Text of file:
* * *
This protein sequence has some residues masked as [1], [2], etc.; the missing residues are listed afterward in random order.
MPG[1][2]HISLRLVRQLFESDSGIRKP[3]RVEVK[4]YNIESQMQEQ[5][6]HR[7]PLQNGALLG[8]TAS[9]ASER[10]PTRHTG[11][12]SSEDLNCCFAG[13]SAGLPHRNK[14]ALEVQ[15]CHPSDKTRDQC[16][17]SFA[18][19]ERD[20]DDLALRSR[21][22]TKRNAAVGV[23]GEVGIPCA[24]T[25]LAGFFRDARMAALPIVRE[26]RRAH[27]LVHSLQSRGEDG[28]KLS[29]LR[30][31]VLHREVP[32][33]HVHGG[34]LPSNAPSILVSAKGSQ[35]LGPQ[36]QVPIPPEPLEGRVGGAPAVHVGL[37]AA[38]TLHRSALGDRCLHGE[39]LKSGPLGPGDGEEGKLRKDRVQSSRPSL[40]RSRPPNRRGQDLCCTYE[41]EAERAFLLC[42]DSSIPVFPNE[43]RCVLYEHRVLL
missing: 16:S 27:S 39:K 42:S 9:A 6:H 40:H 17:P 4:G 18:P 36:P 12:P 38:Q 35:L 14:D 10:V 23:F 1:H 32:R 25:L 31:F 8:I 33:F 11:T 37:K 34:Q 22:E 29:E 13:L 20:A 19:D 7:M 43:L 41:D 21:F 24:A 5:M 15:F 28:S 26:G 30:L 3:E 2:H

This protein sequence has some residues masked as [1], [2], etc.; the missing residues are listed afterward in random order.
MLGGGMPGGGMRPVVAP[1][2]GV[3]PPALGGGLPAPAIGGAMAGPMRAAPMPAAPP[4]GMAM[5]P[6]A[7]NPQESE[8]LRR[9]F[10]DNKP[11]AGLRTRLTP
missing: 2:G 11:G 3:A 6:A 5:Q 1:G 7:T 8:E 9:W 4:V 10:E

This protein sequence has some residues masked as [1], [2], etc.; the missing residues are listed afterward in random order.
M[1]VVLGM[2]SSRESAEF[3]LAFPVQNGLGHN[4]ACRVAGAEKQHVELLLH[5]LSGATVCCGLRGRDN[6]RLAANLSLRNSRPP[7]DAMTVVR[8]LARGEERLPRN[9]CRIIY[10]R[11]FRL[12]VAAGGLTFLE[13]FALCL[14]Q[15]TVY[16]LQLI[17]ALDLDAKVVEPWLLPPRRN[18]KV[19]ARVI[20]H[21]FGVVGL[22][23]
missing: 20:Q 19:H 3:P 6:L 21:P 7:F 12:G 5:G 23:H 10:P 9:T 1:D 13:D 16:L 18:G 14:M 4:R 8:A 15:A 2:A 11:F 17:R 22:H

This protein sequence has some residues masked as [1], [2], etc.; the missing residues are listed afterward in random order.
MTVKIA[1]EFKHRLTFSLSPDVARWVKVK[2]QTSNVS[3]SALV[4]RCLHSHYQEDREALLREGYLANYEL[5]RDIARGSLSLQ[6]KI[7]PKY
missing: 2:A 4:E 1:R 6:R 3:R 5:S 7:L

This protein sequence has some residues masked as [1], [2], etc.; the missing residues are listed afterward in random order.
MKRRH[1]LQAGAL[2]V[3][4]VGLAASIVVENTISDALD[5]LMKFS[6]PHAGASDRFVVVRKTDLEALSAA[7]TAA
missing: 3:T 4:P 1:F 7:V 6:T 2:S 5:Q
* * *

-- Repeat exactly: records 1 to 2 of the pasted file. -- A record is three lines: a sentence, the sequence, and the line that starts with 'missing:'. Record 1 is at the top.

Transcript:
This protein sequence has some residues masked as [1], [2], etc.; the missing residues are listed afterward in random order.
MPG[1][2]HISLRLVRQLFESDSGIRKP[3]RVEVK[4]YNIESQMQEQ[5][6]HR[7]PLQNGALLG[8]TAS[9]ASER[10]PTRHTG[11][12]SSEDLNCCFAG[13]SAGLPHRNK[14]ALEVQ[15]CHPSDKTRDQC[16][17]SFA[18][19]ERD[20]DDLALRSR[21][22]TKRNAAVGV[23]GEVGIPCA[24]T[25]LAGFFRDARMAALPIVRE[26]RRAH[27]LVHSLQSRGEDG[28]KLS[29]LR[30][31]VLHREVP[32][33]HVHGG[34]LPSNAPSILVSAKGSQ[35]LGPQ[36]QVPIPPEPLEGRVGGAPAVHVGL[37]AA[38]TLHRSALGDRCLHGE[39]LKSGPLGPGDGEEGKLRKDRVQSSRPSL[40]RSRPPNRRGQDLCCTYE[41]EAERAFLLC[42]DSSIPVFPNE[43]RCVLYEHRVLL
missing: 16:S 27:S 39:K 42:S 9:A 6:H 40:H 17:P 4:G 18:P 36:P 12:P 38:Q 35:L 14:D 10:V 23:F 1:H 32:R 25:L 31:F 8:I 33:F 11:T 37:K 34:Q 22:E 29:E 13:L 20:A 19:D 7:M 43:L 41:D 21:F 24:A 5:M 15:F 28:S 26:G 30:L 3:E 2:H

This protein sequence has some residues masked as [1], [2], etc.; the missing residues are listed afterward in random order.
MLGGGMPGGGMRPVVAP[1][2]GV[3]PPALGGGLPAPAIGGAMAGPMRAAPMPAAPP[4]GMAM[5]P[6]A[7]NPQESE[8]LRR[9]F[10]DNKP[11]AGLRTRLTP
missing: 2:G 11:G 3:A 6:A 5:Q 1:G 7:T 8:E 9:W 4:V 10:E